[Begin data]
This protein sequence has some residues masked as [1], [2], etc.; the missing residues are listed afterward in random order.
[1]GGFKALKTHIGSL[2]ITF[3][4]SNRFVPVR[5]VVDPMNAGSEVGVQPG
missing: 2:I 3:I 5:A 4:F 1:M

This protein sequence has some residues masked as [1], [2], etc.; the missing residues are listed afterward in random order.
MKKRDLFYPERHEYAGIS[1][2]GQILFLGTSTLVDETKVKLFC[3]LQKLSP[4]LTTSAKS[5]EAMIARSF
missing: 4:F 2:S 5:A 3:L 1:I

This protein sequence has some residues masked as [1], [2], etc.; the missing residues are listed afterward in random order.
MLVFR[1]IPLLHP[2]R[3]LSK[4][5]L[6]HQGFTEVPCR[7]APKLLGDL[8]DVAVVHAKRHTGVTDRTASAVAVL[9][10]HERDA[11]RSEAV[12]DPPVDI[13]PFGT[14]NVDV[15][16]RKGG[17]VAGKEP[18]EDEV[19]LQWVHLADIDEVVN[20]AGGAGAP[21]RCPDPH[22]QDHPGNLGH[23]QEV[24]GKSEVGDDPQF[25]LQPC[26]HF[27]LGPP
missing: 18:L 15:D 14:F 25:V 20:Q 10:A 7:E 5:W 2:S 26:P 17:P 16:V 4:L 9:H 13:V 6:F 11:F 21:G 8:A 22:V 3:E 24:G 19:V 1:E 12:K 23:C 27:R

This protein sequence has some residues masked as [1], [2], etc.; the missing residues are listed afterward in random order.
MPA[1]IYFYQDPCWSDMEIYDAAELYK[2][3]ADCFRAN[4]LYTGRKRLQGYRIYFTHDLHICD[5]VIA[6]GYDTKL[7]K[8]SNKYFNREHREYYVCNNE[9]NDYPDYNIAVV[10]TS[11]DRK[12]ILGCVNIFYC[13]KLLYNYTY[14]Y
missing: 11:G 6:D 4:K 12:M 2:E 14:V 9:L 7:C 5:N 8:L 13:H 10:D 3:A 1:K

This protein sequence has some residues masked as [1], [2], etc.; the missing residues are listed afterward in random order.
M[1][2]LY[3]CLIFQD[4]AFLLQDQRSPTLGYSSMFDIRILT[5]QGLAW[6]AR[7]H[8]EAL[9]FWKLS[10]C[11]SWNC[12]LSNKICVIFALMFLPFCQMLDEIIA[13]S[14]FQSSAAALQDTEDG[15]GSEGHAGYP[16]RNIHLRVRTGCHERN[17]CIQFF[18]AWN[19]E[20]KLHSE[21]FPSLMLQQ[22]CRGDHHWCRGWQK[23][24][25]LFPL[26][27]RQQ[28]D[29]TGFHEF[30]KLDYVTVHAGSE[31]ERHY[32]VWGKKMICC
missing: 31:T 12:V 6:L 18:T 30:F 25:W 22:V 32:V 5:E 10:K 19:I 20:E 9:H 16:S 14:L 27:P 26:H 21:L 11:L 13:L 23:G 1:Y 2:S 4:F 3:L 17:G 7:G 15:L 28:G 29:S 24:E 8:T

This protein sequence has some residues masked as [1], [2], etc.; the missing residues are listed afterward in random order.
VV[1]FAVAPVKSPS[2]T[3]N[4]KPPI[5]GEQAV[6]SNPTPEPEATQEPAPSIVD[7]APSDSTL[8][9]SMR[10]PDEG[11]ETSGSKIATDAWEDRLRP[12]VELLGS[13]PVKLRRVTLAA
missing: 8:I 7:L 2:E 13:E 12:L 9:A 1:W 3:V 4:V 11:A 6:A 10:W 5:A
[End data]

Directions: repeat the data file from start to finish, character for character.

This protein sequence has some residues masked as [1], [2], etc.; the missing residues are listed afterward in random order.
[1]GGFKALKTHIGSL[2]ITF[3][4]SNRFVPVR[5]VVDPMNAGSEVGVQPG
missing: 2:I 3:I 5:A 4:F 1:M

This protein sequence has some residues masked as [1], [2], etc.; the missing residues are listed afterward in random order.
MKKRDLFYPERHEYAGIS[1][2]GQILFLGTSTLVDETKVKLFC[3]LQKLSP[4]LTTSAKS[5]EAMIARSF
missing: 4:F 2:S 5:A 3:L 1:I

This protein sequence has some residues masked as [1], [2], etc.; the missing residues are listed afterward in random order.
MLVFR[1]IPLLHP[2]R[3]LSK[4][5]L[6]HQGFTEVPCR[7]APKLLGDL[8]DVAVVHAKRHTGVTDRTASAVAVL[9][10]HERDA[11]RSEAV[12]DPPVDI[13]PFGT[14]NVDV[15][16]RKGG[17]VAGKEP[18]EDEV[19]LQWVHLADIDEVVN[20]AGGAGAP[21]RCPDPH[22]QDHPGNLGH[23]QEV[24]GKSEVGDDPQF[25]LQPC[26]HF[27]LGPP
missing: 18:L 15:D 14:F 25:V 20:Q 10:A 7:E 5:W 2:S 26:P 17:P 16:V 4:L 9:H 13:V 6:F 11:F 21:G 8:A 22:V 3:E 24:G 19:V 1:E 12:K 23:C 27:R

This protein sequence has some residues masked as [1], [2], etc.; the missing residues are listed afterward in random order.
MPA[1]IYFYQDPCWSDMEIYDAAELYK[2][3]ADCFRAN[4]LYTGRKRLQGYRIYFTHDLHICD[5]VIA[6]GYDTKL[7]K[8]SNKYFNREHREYYVCNNE[9]NDYPDYNIAVV[10]TS[11]DRK[12]ILGCVNIFYC[13]KLLYNYTY[14]Y
missing: 11:G 6:D 4:K 12:M 2:E 14:V 9:L 7:C 5:N 8:L 13:H 10:D 3:A 1:K

This protein sequence has some residues masked as [1], [2], etc.; the missing residues are listed afterward in random order.
M[1][2]LY[3]CLIFQD[4]AFLLQDQRSPTLGYSSMFDIRILT[5]QGLAW[6]AR[7]H[8]EAL[9]FWKLS[10]C[11]SWNC[12]LSNKICVIFALMFLPFCQMLDEIIA[13]S[14]FQSSAAALQDTEDG[15]GSEGHAGYP[16]RNIHLRVRTGCHERN[17]CIQFF[18]AWN[19]E[20]KLHSE[21]FPSLMLQQ[22]CRGDHHWCRGWQK[23][24][25]LFPL[26][27]RQQ[28]D[29]TGFHEF[30]KLDYVTVHAGSE[31]ERHY[32]VWGKKMICC
missing: 31:T 12:V 6:L 18:T 30:F 25:W 22:V 32:V 5:E 10:K 19:I 20:E 9:H 16:S 14:L 27:P 26:H 21:L 11:L 13:L 23:G 1:Y 2:S 4:F 3:L 17:G 7:G 15:L 28:G 29:S 24:E 8:T

This protein sequence has some residues masked as [1], [2], etc.; the missing residues are listed afterward in random order.
VV[1]FAVAPVKSPS[2]T[3]N[4]KPPI[5]GEQAV[6]SNPTPEPEATQEPAPSIVD[7]APSDSTL[8][9]SMR[10]PDEG[11]ETSGSKIATDAWEDRLRP[12]VELLGS[13]PVKLRRVTLAA
missing: 8:I 7:L 2:E 13:E 12:L 9:A 1:W 3:V 4:V 11:A 6:A 10:W 5:A